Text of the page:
But in the short term, there is already a great product on hand that we can deliver for certain circumstances. Social training s a major area, where a robot can simulate social situations. It can be an immigrant, a patient, or an angry customer. People can interact with it so that they can train themselves on how to act in these social situations. Because you can program the robot to have distinctive personalities, i.e., it can be angry, bored, etc. This is an area that is very unique to these robots.
We also have some really exciting projects in Germany where we are utilizing robots at airports and train stations. They can speak many languages and provide information about travel tickets or schedules for any traveler. We’re aiming that in future the robot will be a lot more sensitive and be able to detect any stress or your anger levels and can help much more effectively than a touch screen.
Plus we also have an interesting partnership with a recruitment company which has to do with providing a robot that can perform job interviews. This gives someone the opportunity to have social interaction, just without another human being present. Because humans are very biased and we are influenced by how people look, dress, or speak. This is one way we could eliminate any unconscious bias. We call this unbiased recruitment.
How does the robot work?
We have a substantial set of tools on offer for people who want to develop applications and/or customized data for creating a personality for a robot. But we also have an operating system that runs on our robot, which is the world’s first operating system for social robots. This is comparable to what Windows is for your desktop, where you have apps running but Windows is the operating system that connects everything together. Our operating system does the same, except with language, cameras, and microphones that all run on the robot. All our algorithms are available as open-source for developers. This means that they can use this data to install applications on a robot. We also have technology that can change the face of the robot, so you can have a child robot, or a woman, or a man, or faces with diverse ethnicities. This is very easy to alter.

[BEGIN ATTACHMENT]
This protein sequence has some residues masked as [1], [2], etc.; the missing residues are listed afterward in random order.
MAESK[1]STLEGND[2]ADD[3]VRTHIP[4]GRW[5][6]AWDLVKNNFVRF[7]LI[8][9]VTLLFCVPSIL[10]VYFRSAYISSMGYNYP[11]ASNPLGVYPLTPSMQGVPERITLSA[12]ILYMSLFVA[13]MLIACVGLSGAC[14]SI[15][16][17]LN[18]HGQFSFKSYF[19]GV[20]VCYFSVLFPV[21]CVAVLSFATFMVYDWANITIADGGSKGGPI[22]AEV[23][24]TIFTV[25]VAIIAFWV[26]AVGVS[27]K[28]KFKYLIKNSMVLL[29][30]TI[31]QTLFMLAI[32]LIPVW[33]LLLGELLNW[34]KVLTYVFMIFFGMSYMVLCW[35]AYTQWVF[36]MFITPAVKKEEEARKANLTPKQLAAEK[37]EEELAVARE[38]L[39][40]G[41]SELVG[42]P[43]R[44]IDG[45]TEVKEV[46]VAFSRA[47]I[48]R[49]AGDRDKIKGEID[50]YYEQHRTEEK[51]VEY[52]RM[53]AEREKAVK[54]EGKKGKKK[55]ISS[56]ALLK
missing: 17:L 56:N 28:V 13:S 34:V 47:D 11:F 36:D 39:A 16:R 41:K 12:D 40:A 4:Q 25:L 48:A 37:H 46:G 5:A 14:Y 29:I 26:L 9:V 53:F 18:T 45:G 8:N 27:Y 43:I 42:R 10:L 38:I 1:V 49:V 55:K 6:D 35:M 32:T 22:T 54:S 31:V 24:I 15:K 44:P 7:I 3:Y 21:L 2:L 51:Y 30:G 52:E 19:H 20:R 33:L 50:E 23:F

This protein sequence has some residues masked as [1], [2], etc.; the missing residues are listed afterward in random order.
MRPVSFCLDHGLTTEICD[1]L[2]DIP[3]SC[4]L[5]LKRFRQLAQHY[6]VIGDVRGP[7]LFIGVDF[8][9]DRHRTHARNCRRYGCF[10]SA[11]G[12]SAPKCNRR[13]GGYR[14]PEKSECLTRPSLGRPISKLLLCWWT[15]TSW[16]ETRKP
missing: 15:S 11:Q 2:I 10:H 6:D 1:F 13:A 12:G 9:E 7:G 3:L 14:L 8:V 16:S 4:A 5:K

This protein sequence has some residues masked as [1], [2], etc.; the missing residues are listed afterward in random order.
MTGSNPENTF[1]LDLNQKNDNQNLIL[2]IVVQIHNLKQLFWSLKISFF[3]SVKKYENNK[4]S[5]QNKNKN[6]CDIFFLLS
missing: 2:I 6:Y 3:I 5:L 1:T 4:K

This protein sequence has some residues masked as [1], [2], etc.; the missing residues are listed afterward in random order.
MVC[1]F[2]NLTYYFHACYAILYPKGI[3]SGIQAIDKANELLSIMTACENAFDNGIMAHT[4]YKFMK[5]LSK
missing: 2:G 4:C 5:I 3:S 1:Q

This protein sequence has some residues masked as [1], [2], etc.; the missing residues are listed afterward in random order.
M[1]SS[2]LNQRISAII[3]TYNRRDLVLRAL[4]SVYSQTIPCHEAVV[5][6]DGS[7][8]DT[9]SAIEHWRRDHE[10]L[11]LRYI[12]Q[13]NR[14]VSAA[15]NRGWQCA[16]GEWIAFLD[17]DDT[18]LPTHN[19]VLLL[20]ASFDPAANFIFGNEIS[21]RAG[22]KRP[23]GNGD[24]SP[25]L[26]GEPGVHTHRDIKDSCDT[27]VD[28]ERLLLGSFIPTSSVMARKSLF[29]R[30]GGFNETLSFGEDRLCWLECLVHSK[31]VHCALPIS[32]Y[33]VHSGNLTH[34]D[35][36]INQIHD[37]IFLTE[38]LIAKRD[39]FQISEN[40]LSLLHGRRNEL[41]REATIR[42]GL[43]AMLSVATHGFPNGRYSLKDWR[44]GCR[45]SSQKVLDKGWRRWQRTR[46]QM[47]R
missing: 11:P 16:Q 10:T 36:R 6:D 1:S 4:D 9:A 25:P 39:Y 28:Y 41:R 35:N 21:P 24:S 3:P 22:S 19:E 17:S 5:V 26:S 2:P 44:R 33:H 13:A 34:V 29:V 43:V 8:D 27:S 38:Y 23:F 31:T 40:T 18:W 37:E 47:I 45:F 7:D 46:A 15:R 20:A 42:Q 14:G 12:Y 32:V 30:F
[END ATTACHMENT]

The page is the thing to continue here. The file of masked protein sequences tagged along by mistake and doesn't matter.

And what was your biggest challenge?
We are still in the early days so there will still be a ton of challenges ahead. Nevertheless, whenever we present the robot to society and encourage companies to build applications for it, they often tend to think the robot can do everything. And if it doesn’t, then they want it to do something very specific. Which they then expect can be done within a month because they think it should be easy. But the reality is completely different. Some applications will require tens of thousands of hours to build along with millions of dollars.
But the biggest problem is that companies still do not believe in or see the value of this technology. As a consequence, they aren’t willing to invest that much money. They invest only a small amount, but that doesn’t mean that the robot will be able to handle the application well. It’s a bit like building apps for a phone. Some might just take a couple of days to build. But these apps are not the ones that will become billion-dollar apps and change the world. People don’t seem to have that same understanding when it comes to social robots. Therefore, our biggest challenge is usually figuring out how to motivate companies across the various markets to not only scratch the surface but genuinely invest in the long term.
You can read more IO articles about start-ups here.